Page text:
Harbaugh Bowl: The Baltimore Ravens' Second Half Play-Calling Almost Cost Them the Game

By Phil Clark
John David Mercer-USA TODAY Sports

In football, one unwritten rule that coaches generally stick to is the following: when you can see & benefit from your opponents’ weaknesses, you go back to the well. John Harbaugh, coach of the Baltimore Ravens, did not live by this rule after the blackout in Super Bowl XXLVII and nearly lost the game as a result.

The most glaring omission from the Raven’s play-calling in the second half was the long ball from Joe Flacco. In the first half, Flacco had aired out a long touchdown and several long completions with the San Francisco 49ers‘ secondary seemingly powerless to stop it. The Ravens’ receivers were getting behind the 49ers’ defenders, and it was allowing Flacco to air the ball out and not have to win the game solely with Ray Rice.

This isn’t necessarily the worst thing, but what made this a problem was that Flacco, the team’s quarterback, didn’t play as big a part as a quarterback in today’s NFL needs to play in his team’s offense.

During the second half of the Super Bowl, this same problem came up again. As the 49ers began to make their comeback, the Ravens engaged in a type of play-calling that a friend of mine refers to as “Tressel Ball.” For clarification, Tressel Ball is an extra-conservative form of play-calling involving running the ball done in a major or championship game that is a step or two down from what the team’s normal offensive play-calling produces.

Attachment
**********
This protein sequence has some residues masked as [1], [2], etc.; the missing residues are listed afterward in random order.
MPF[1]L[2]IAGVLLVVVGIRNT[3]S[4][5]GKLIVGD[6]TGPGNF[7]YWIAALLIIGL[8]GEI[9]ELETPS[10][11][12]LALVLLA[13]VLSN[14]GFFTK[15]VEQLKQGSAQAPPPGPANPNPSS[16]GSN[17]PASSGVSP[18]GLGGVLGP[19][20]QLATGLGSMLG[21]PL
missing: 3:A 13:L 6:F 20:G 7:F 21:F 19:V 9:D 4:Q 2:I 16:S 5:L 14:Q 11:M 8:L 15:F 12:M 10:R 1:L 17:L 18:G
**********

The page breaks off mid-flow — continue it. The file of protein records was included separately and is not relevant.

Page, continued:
Instead of continuing to pressure the 49ers’ secondary on possessions, the Ravens gave the ball to Rice and Bernard Pierce in an attempt to run off as much of the remaining time as possible. Under normal circumstances, this may have been a worthwhile strategy, and the lack of a 34-minute blackout could have vindicated it. However, with the blackout and the 49ers immediately going down the field and scoring, a momentum swing was plain as day, and the strategy Harbaugh decided to go with only helped the momentum swing further and further in favor of the 49ers.

If you want a practical reason for why Super Bowl XXLVII went from a blowout to a close struggle, this is it. Had the Ravens come out as aggressive as the 49ers and gone down the field and scored (even if it was just a field-goal), it would have made it much harder for the 49ers to stay in the game. Instead, the Ravens’ play-calling in the second half resulted in the 49ers starting two of their first three possessions post-blackout inside of Ravens territory.

The fact that they ended up outscoring the Ravens 25-6 after the blackout came as no surprise to me. Frankly, the fact that the 49ers didn’t end up completing the comeback and winning came as a surprise. The Ravens were in full self-destruct mode during the second half, but were able to pull themselves back from the edge literally right before it was too late.

Phil Clark is a writer for Rant Sports. Follow him on Twitter or Facebook. Or check out his blog.

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